More than 40 years after the end of World War II, former American prisoners of war still suffer emotionally and physically from their experiences, psychological research indicates.
Former POWs, some now in their 80s, suffer sleep disturbances, irritability, guilt, depression, aggressive tendencies and thoughts of suicide.
Physical symptoms reported by the aging former POWs include chest pain, rapid heartbeat, numbness in the extremities and numbing weakness.
Japanese-held POWs have a “significantly higher percentage” of physical symptoms than German-held POWs, psychologists reported at a recent national conference of the American Psychological Assn.
Japanese-held POWs also suffered higher percentages of depression due to loneliness, nightmares, thoughts of suicide and prolonged helplessness, the researchers reported.
“There are clear indicators that some veterans continue to experience traumatic stress associated with their capture and POW status,” said Thomas Miller, a psychologist at the Veterans Administration Medical Center and the University of Kentucky in Louisville.
Miller and his associates studied 86 former POWs to assess current adjustments to post-military life and to determine their susceptibility to post-traumatic stress disorder.
Another study yielding similar results was conducted at the Veterans Administration Medical Center at the Medical College of Georgia in Augusta, Ga. That study involved 71 former POWs, predominantly from World War II and ranging in age from 56 to 80.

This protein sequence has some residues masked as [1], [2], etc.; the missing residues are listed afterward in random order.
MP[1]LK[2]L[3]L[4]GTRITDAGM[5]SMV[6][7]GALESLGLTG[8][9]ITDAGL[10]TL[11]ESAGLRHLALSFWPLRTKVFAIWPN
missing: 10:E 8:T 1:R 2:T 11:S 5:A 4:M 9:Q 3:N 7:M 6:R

The Augusta study, headed by psychologist Shelby Sperr, also revealed what he called the “surprising finding” that the duration of imprisonment did not cause significant differences in the results, although this might have been thought to be a prime stress factor.
Charles Stenger of the American Ex-prisoners of War Assn. said, “If you go through those kinds of deprivations, you continue throughout the rest of your life to have damage.”
Stenger said the belief that “when it’s over, it’s over” is a myth. “Those in the profession realize it’s not over. The symptoms recur later in life.”
Some former POWs functioned reasonably well throughout life “but are now falling apart,” he said.
Proud of Medals
Stenger said most POWs are not ashamed that they were taken prisoner, adding that a POW medal recently authorized by Congress had given former prisoners a tremendous morale boost.
The deprivations suffered by World War II prisoners and American prisoners in other recent wars is nothing new, Stenger said. He noted that during the American Revolution, the British kept American prisoners on a ship in New York Harbor while dysentery and smallpox killed them at a rate of 10 a day.
Stenger said that based on data supplied by the Defense Department, National Archives, National Research Council and other sources, the United States has 78,264 living POWs from World Wars I and II, the Korean and the Vietnam wars. A total of 142,227 Americans were captured during those wars and 17,026 died in captivity.